Horsethieves and War
This information was received from Wood Hicks, Pigs-Ear & Murphy, By Bill Pippin
During the 1850's and 60's Potter County earned the title of "Horsethieves' Heaven." Outlaws roamed the hills around Pike Mills and Pike Center, stealing horses and anything else they could get their hands on. There was also much counterfeiting going on. As it is today, crooked officials were often in cohoots with the bad guys and everybody was seemingly getting a piece of the action.
The most notable horsethief was Abram "Borm" Rohrabacher, a hard-drinking, hard-fighting, brawny giant of a man with the strength of an ox and the temper of a wounded bear. Before starting his career as a horse-thief, Brom had made a reputation for himself as log-driver, raftsman, and barroom brawler.
Brom and his boys would steal horses and lead them to a dark hollow near Genesee Fork, just above West Pike. Here they would dye the horses a different color before taking them to Jersey Shore or Williamsport to be sold. Another horsethief haven in those days was the Thunder Run area.
During the latter years of the Civil War Widger Gang was at large in Potter County, led by a dishonorable discharged Union Army Captain named Widger. Along with his brother, Widger led a band of outlaws who stole sheep and cattle and slaughtered them, selling the meat at lumber camps of shipping it out of the county in salted barrels. Eventually the entire gang was capured. One of them turned state's evidence, sending the reminder to the penitentiary.
Before the war most of Potter County was opposed to slavery. The Underground Railroad was active here and helped many blacks on their way to freedom. There is no instance of a slave being apprehended in Potter County.
This was the quiet, peaceful scene here in 1860 when dramatic things were happening elswhere in the nation. There were the Lincoln-Douglas debate over slavery; a commotion down at Harper's Ferry, Virginia by some people led by John Brown; Talk of secession from the Union By several southern states. And a presidential campaign was underway, with Abraham Lincoln emerging victorious.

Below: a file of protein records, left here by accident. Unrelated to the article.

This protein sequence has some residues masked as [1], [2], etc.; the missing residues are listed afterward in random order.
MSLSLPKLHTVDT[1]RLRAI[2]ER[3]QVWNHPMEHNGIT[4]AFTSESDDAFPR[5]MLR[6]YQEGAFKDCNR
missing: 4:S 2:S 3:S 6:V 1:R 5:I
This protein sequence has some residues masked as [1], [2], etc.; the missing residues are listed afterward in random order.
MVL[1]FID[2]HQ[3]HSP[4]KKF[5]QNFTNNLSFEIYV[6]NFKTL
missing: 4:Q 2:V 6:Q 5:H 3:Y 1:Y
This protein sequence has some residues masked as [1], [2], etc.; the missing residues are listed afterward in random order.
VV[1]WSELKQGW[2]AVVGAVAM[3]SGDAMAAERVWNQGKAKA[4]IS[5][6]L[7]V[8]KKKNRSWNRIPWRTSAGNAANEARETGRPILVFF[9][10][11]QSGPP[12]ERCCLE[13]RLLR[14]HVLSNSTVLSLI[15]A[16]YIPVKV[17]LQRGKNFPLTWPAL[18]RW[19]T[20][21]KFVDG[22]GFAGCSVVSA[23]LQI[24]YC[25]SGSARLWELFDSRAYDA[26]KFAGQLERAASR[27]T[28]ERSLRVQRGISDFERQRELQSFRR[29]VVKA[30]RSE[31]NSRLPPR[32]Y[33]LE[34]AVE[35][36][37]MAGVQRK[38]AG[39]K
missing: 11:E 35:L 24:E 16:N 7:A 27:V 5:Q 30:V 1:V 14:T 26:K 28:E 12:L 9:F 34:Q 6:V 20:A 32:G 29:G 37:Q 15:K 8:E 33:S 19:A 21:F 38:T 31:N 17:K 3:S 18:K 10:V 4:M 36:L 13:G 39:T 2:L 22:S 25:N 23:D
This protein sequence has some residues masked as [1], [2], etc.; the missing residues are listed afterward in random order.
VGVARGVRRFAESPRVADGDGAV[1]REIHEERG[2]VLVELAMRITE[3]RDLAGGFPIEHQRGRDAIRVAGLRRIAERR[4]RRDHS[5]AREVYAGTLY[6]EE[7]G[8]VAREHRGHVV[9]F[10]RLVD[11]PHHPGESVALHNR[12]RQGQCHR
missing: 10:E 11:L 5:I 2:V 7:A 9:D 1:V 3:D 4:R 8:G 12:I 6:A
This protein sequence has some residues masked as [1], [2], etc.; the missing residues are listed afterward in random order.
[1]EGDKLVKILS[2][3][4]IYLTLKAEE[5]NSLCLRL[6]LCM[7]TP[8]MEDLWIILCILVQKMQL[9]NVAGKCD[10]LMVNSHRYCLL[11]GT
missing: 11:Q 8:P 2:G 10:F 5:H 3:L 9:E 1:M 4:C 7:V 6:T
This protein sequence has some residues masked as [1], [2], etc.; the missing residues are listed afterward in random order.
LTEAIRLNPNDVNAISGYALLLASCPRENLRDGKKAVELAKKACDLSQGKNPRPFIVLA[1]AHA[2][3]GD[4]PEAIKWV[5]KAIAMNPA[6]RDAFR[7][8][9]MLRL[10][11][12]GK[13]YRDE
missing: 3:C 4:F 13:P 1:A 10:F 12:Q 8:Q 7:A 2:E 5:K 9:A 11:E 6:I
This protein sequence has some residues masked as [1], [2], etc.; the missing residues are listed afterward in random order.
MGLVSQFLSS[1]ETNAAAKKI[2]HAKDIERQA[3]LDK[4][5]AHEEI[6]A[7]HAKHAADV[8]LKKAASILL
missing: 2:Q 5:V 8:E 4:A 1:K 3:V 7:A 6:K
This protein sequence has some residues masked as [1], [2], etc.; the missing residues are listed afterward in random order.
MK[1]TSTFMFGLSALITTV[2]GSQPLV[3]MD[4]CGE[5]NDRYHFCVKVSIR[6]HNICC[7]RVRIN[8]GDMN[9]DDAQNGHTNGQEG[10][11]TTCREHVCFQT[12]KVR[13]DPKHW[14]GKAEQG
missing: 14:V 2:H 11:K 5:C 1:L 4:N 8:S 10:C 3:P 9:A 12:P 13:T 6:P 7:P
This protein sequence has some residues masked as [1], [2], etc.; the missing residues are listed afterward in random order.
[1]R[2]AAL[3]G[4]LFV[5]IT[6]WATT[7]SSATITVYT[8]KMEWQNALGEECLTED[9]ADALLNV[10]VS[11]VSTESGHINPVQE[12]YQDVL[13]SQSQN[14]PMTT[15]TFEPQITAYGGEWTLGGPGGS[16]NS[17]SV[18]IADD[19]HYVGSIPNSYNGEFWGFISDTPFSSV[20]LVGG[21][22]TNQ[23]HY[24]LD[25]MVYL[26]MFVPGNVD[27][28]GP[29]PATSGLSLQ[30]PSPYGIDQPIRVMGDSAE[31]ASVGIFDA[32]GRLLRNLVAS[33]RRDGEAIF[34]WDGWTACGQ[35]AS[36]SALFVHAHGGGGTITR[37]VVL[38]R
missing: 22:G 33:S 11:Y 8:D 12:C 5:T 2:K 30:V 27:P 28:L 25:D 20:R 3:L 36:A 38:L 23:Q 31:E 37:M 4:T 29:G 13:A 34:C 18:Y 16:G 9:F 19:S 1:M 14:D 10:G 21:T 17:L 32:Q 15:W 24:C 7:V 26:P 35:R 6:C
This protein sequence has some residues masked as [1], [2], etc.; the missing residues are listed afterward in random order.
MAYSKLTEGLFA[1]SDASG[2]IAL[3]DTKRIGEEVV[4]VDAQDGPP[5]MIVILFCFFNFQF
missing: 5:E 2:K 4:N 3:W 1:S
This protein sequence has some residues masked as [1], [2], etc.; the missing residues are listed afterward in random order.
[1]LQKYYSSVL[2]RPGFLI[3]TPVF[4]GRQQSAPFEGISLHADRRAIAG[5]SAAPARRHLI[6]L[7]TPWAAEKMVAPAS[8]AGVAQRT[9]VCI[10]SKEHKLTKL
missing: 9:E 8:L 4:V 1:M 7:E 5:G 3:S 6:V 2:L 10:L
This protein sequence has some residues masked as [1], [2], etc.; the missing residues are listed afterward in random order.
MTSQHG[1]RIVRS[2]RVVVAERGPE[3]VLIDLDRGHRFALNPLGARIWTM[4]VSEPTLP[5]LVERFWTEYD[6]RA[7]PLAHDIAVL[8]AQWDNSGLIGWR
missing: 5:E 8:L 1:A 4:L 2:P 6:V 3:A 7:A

Then on April 12, 1861 the Civil War began. There was great excitement in Potter County at the prospect of going to war, just as there was all over the nation. Men were rapidly being recuited for the Bucktail Regiment. In May of 1861 twenty-one volunteers from Pike, West Branch and Ulysses Townships arrived in Coudersport, led by Colonel Kilbourne.
About one-hundred volunteers were assembled from Potter County and twenty-nine were immediately shipped out in wagons, accompained by the Coudersport Brass Band for the first five miles. The military marching music was enough to make their spines tingle with anticipation.
On August 14, 1861 the following ad
appeared in the Potter County Journal, the county's only newspaper:
"Volunteers Wanted! Boys, get ready to give me your names. I will be in every district in the county; of the time notice will be given. Let us go together, fight together and if necessary die together! Signed: John M. Kilbourne, Major commanding, Pike Mills, Pa., August 13, 1861."
On April 16, 1862 Major John M. Kilbourne returned hame from the front (age 46). Many of those he had recuited did not return from it, including his son . It had begun with the anticipatory excitement of a big college football game with crowds cheering along the way and waving handkerchiefs. it ended in stark, sad reality after four years of indescibable bloodshed, suffering and horror.
Authorities of that period estimated that during the last month of the war every able-bodied man in Potter County was fighting at the front and it is claimed that no other county in America matched this. At least 318 Potter Countians were Killed. About 30 prisoners of war died in Andersonville Prison.
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